Delhi swings diplomatic coup along with China against Pakistan

On Friday, Pakistan was given till June to clean up its act or face being greylisted by the Financial Action Task Force, which monitors and suggests ways to check money laundering, terrorist financing

Published: 27th February 2018 06:23 AM  |   Last Updated: 27th February 2018 08:19 AM   |  A+A-

India and Pakistan flag (File | AFP)

Express News Service

NEW DELHI: Did India and China strike a deal to ensure China withdrew its opposition to its “all-weather” friend Pakistan being put on a financial terror watchlist? 

On Friday, Pakistan was given till June to clean up its act or face being greylisted by the Financial Action Task Force, which monitors and suggests ways to check money laundering, terrorist financing and other related threats, at its plenary meeting in Paris. 

Soon afterwards, there were reports that India had struck a deal with China under which Beijing would drop its opposition to the FATF move in return for greater Indian support in the body. Saudi Arabia too withdrew its objections under US pressure, the reports said. 

On Saturday, foreign secretary Vijay Gokhale was in Beijing, ostensibly to prepare for the talks between Prime Minister Narendra Modi and Chinese President Xi Jinping at the Shanghai Cooperation Organisation summit to be held in Qingdao, China, in June. India and Pakistan became full SCO members last year.  According to a ministry release later, the two sides agreed to expedite various dialogue mechanisms in order to promote “multifaceted cooperation across diverse fields of India-China engagement.”

On Sunday, Ministry of External Affairs spokesperson Raveesh Kumar tweeted, “Congratulations to China on its election as Vice President of Financial Action Task Force at the #FATF plenary mtg. on 23 February 2018. We remain hopeful that China would uphold & support the objectives & standards of FATF in a balanced, objective, impartial & holistic way.”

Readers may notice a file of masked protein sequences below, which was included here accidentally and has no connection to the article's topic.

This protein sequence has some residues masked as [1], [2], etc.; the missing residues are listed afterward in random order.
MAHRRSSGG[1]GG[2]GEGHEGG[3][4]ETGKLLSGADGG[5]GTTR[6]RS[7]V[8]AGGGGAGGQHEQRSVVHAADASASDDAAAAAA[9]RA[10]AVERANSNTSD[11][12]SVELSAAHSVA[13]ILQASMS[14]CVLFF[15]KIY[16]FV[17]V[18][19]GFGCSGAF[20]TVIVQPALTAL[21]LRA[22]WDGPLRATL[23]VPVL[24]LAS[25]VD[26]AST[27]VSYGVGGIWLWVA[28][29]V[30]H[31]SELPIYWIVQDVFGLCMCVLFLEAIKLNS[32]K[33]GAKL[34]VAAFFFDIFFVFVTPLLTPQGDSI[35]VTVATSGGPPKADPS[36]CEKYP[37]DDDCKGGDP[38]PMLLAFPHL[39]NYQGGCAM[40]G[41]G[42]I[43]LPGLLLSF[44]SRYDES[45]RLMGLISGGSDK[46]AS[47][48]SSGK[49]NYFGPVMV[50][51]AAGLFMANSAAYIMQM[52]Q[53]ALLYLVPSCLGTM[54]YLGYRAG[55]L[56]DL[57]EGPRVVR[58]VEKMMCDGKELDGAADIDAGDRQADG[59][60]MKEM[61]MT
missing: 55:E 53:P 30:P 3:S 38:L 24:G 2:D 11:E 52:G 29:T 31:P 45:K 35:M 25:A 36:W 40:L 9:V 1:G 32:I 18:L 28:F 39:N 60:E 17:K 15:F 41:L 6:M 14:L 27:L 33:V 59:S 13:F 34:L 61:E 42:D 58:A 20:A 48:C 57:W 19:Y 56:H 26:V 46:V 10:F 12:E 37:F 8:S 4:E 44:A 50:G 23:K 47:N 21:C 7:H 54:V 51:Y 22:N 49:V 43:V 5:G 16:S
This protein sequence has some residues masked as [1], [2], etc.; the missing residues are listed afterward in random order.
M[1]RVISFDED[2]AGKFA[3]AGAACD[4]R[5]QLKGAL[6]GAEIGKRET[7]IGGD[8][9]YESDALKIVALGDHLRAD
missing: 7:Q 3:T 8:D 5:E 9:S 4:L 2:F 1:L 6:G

US Vice President Jennifer Fowler is expected to be named FATF president in June. Both New Delhi and Beijing declined to comment on whether such a deal was indeed struck between the two nations. In fact, the Chinese media did not even think China’s election as the FATF vice-president, which usually precedes a presidency, was worth reporting on. 

While some experts said the evidence linking a Sino-Indian deal to the FATF ruling was “circumstantial, at best,” others said that if true, it marked a distinct change in China’s position on Pakistan, given that it continues to block Pakistani Masood Azhar from being put on the UN terrorist list, as well as India’s membership to the Nuclear Suppliers Group unless Pakistan is also allowed to become a member.  

“If indeed such a deal was struck,” asks a former diplomat, “how will India ensure that Beijing sticks to its end of the bargain? Also, does this mean China could not have become FATF VP without Indian help? ” 

“How does it benefit China to be a VP is the question,” says General J S Bajwa, who has a written a book on the People’s Liberation Army. “Is going to target countries that support Turkic terrorists? Unlikely. Will it make Pak more pliable so as to compel it to ensure security of CPEC and make sure it does not default? Games that nations play are as complicated as those that people play!” he says.

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